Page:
The next big step?

The motor sport of the future, or a gimmick? Roborace gets serious

The start was inauspicious: a Ginetta-based mule crashed on its public debut. Since then things have certainly progressed for Roborace. It’s easy to dismiss the project out of hand. It is, after all, a group of robots racing around a small pre-programmed street circuit. It is staged, some say – no better than wrestling. Or it’s just life-size radio-controlled racing. But this is no theatrical gimmick. There’s genuine engineering know-how here – and in time it should benefit all of us.

Autonomous cars are the future, and we’ll all use them. In many ways we already do with parking assist, lane assist, cruise control, automatic braking and so on. Even hardy petrolheads will accept them because they can look after dull queues, dreary motorway commutes and tedious stop-start city traffic. The technology improved, perfected and developed within the confines of Roborace will therefore make our own lives easier. It’s what Audi did so well at Le Mans, and what every other manufacturer wants to prove: that its racing directly benefits its road cars.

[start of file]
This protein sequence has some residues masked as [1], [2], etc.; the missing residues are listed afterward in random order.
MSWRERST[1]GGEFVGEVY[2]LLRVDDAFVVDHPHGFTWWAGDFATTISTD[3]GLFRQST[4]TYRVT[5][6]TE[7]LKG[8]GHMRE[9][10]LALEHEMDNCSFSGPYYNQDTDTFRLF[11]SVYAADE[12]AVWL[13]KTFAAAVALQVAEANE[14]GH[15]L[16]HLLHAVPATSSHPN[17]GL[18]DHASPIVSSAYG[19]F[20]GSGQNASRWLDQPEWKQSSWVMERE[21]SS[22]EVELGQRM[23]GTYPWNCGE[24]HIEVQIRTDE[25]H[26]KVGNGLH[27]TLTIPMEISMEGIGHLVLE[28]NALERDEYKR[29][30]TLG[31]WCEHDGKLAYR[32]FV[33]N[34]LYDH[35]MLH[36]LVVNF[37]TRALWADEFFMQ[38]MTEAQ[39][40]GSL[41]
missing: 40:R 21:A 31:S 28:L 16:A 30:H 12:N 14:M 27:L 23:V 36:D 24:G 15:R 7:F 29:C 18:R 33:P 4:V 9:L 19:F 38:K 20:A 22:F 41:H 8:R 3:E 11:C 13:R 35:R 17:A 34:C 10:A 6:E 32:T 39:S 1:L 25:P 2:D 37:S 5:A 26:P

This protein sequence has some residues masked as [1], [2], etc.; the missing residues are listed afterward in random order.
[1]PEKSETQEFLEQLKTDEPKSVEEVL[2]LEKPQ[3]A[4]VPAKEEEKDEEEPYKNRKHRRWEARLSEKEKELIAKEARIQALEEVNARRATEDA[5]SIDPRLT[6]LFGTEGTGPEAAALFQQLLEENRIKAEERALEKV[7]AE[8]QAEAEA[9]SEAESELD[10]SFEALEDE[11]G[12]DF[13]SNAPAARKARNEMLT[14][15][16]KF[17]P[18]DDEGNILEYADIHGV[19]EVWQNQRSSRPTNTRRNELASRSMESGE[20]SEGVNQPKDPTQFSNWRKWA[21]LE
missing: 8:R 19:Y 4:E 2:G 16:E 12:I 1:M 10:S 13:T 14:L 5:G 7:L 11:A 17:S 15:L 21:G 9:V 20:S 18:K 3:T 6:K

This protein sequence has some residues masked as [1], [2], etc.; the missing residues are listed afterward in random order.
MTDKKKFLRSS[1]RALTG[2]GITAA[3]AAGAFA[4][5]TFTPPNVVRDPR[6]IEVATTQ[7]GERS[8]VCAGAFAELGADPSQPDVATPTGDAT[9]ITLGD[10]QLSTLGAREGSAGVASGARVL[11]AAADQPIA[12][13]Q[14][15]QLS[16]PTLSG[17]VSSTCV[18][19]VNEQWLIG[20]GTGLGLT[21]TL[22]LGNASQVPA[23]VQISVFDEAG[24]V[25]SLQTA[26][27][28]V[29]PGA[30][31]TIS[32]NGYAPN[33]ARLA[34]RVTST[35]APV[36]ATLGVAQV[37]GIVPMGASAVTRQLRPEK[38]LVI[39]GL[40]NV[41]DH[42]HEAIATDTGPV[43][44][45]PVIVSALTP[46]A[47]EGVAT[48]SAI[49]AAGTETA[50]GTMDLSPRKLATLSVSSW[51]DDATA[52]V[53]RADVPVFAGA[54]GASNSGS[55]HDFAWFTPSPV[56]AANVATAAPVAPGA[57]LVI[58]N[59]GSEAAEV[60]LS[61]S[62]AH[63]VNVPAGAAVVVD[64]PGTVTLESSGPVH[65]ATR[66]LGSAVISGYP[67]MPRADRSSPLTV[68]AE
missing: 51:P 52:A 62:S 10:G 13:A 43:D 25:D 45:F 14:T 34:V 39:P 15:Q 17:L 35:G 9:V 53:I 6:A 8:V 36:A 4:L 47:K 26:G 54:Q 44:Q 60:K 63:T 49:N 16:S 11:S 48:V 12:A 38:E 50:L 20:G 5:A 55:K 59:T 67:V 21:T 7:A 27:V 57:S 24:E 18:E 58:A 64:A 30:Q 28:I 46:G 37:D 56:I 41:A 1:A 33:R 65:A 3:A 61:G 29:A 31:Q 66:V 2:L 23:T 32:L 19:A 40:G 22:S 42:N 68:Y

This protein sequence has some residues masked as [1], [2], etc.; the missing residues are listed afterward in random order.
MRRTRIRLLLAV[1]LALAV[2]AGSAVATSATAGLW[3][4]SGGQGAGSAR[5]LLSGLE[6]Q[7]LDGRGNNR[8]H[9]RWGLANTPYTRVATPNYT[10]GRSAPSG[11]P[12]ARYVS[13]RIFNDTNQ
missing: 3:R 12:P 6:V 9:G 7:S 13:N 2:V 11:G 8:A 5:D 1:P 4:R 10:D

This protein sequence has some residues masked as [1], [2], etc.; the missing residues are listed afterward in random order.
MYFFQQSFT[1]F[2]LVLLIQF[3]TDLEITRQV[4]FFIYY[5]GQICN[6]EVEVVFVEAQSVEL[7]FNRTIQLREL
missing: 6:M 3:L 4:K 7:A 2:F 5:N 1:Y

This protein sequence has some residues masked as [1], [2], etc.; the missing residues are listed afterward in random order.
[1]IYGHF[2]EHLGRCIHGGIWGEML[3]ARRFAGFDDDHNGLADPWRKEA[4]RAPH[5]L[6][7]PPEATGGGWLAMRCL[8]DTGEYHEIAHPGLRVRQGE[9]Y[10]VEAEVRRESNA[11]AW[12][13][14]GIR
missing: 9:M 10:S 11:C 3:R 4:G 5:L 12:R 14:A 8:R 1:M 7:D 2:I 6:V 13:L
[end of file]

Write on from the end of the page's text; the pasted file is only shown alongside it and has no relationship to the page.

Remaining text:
For Roborace that’s less easy, for it’s not a manufacturer series. Teams will code the car to win races without a driver and its role is to show technological progress on the support bill of racing’s most progressive series: Formula E. ‘Proper’ race teams are interested, too, and Lucas di Grassi is now CEO. The current Formula E champion wants driver aids to be stripped from traditional racing and reserved for Roborace. He hopes it will make motor sport pure again.

Initially the tracks will be programmed in to the cars so they know where they’re going. But like Formula E it’s a long game and this will be phased out so the cars can drop onto any circuit and be expected simply to race. The road relevance is obvious.

One of the most interesting elements, from a racing point of view, is that this is making stars out of those normally deemed to be the extras. The men and women behind the scenes, the brains, who will be developing the cars’ artificial intelligence. How much risk will it consider acceptable? How much of a racer will it be? The set-up can’t be changed to get any kind of edge. It’s purely a matter of building the racer within.

Many will ignore the series because the human element is ‘missing’, but it’s there if you know where to find it. It’s the racers behind the computer screens, and the computer-generated one behind the wheel. If, of course, it had one…